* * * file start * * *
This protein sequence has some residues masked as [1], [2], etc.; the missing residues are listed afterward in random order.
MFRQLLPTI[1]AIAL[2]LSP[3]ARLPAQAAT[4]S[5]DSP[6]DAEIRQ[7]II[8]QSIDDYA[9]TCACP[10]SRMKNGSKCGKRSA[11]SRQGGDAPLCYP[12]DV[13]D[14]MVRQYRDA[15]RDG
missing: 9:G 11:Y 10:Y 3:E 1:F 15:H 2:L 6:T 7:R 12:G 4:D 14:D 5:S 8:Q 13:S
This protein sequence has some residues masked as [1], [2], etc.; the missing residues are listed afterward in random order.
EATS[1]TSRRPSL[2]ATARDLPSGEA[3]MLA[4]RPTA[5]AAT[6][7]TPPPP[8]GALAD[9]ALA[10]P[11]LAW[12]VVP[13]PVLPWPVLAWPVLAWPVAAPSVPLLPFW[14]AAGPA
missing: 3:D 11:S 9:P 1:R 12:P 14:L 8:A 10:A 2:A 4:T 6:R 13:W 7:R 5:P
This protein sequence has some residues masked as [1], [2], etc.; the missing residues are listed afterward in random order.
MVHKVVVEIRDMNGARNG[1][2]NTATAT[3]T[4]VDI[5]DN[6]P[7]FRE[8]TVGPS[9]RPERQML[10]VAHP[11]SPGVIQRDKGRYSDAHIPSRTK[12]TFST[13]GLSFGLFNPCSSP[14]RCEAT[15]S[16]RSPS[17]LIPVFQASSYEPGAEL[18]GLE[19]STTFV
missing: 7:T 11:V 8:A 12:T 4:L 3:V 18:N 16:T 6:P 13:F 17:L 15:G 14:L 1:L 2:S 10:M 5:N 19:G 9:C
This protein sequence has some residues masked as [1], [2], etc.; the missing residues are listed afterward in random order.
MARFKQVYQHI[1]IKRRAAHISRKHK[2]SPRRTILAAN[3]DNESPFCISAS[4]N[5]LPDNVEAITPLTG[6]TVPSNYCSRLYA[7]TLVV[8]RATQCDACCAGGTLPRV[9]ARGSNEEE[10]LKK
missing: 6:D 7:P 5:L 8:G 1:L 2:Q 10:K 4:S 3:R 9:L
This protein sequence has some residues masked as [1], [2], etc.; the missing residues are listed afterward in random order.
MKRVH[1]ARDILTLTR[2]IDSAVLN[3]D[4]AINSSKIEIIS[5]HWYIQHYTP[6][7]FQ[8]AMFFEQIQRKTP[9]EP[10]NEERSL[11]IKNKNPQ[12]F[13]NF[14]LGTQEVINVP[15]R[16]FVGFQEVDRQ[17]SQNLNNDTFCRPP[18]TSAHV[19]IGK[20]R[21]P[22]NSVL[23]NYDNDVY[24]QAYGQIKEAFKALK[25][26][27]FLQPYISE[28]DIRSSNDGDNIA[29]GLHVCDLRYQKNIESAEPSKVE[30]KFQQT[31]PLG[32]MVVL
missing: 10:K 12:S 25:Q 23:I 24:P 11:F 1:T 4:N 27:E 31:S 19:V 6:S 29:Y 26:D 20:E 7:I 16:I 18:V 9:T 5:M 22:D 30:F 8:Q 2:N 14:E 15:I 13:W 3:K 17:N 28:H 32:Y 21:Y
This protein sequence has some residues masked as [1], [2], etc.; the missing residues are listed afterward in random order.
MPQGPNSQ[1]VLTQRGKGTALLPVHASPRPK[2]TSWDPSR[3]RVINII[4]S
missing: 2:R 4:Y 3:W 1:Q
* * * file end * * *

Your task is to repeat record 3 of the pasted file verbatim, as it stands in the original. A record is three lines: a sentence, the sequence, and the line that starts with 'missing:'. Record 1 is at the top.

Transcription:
This protein sequence has some residues masked as [1], [2], etc.; the missing residues are listed afterward in random order.
MVHKVVVEIRDMNGARNG[1][2]NTATAT[3]T[4]VDI[5]DN[6]P[7]FRE[8]TVGPS[9]RPERQML[10]VAHP[11]SPGVIQRDKGRYSDAHIPSRTK[12]TFST[13]GLSFGLFNPCSSP[14]RCEAT[15]S[16]RSPS[17]LIPVFQASSYEPGAEL[18]GLE[19]STTFV
missing: 7:T 11:V 8:A 12:T 4:L 3:V 18:N 16:T 6:P 13:F 17:L 15:G 14:L 1:L 2:S 10:M 5:N 19:G 9:C